Studies of Fatigue and Human Performance in the Laboratory

  • Michael H. Bonnet
  • Donna L. Arand


Many laboratory studies of fatigue and performance have been done in the last 100 years. Most have examined changes in performance at different times of the day and night (circadian time) or after various types of sleep loss. In general, psychomotor performance declines during early morning hours and improves during the normal day. Performance also declines as time awake increases. These general rules are modified by a number of factors. Certain performance tests such as those requiring vigilance, reaction time, and working memory appear most sensitive to fatigue. However, performance is also modulated by several variables including the length of performance requirement, knowledge of results, and task proficiency level. Performance is also dependent upon environmental influences such as activity level, light level, posture, motivation, and availability of naps and drugs. Finally the close relationship between sleep, fatigue, and performance breaks down in sleep disorders or other situations where the continuity of sleep is destroyed.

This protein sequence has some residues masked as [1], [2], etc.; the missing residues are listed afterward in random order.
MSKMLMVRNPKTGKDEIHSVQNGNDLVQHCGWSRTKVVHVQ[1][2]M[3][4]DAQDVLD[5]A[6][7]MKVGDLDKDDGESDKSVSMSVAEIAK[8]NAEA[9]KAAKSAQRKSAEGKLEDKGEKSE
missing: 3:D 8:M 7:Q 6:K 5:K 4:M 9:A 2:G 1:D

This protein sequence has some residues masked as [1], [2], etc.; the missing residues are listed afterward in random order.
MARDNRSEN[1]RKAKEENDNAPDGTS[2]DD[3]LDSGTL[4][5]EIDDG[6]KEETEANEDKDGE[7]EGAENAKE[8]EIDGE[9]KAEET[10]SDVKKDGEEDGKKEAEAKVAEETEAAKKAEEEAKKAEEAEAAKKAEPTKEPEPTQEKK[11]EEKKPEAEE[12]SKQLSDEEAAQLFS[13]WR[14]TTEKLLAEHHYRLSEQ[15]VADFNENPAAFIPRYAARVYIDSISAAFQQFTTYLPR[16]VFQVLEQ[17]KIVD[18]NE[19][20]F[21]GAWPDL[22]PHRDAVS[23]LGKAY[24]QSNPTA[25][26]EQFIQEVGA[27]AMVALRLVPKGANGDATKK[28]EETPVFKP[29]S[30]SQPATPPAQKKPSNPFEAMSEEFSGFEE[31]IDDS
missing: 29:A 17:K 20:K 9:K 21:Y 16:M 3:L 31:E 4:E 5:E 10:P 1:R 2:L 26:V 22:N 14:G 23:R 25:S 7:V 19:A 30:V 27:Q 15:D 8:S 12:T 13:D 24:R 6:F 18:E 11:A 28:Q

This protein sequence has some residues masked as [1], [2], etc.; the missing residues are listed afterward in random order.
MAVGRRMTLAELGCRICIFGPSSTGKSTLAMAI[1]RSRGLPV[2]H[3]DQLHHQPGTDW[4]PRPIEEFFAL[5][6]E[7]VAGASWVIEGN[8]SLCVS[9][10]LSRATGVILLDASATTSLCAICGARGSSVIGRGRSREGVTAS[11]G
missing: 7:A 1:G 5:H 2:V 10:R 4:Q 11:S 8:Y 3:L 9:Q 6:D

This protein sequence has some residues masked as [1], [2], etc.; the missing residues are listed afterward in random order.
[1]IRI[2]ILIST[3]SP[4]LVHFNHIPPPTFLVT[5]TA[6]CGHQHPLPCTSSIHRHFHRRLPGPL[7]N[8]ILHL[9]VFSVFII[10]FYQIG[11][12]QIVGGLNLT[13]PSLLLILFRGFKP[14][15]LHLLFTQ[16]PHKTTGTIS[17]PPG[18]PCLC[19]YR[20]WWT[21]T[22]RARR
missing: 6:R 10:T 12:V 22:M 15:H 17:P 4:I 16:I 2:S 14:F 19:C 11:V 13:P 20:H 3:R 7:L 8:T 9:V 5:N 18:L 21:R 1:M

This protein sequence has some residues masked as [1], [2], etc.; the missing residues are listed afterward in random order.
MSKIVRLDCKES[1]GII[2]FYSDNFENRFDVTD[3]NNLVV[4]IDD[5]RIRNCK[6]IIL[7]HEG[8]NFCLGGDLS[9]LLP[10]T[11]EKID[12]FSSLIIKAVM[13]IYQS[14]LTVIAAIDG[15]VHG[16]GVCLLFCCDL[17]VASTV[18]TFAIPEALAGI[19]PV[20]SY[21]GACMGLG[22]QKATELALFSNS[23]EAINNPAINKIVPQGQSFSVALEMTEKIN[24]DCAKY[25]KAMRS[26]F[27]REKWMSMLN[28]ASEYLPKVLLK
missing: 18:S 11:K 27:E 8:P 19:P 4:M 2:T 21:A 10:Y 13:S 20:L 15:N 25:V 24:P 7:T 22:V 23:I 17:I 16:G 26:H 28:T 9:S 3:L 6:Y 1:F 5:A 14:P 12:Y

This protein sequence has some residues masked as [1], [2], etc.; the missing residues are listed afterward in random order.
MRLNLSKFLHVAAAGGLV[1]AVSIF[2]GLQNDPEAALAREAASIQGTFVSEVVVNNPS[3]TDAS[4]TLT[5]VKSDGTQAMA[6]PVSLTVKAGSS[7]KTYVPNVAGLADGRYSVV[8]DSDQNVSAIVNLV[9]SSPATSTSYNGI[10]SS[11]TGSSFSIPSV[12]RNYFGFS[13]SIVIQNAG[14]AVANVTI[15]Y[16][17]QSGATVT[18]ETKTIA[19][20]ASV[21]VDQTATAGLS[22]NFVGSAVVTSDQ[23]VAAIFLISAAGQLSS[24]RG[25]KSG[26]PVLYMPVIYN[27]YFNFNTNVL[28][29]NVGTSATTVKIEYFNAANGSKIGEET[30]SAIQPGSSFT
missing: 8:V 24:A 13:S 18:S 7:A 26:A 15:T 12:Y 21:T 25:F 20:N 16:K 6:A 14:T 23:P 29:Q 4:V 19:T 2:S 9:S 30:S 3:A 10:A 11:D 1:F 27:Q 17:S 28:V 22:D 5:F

Sleep Sleep deprivation Partial sleep deprivation Multiple sleep latency test (MSLT) Psychomotor performance Simple reaction time Circadian rhythm 



This work was supported by the Wright State University Boonshoft School of Medicine and the Sleep-Wake Disorders Research Institute.


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Copyright information

© Springer Science+Business Media, LLC, part of Springer Nature 2018

Authors and Affiliations

  • Michael H. Bonnet
    • 1
  • Donna L. Arand
    • 2
  1. 1.Wright State University Boonshoft School of Medicine, Kettering Sycamore Sleep Disorders CenterMiamisburgUSA
  2. 2.Kettering Health NetworkDaytonUSA

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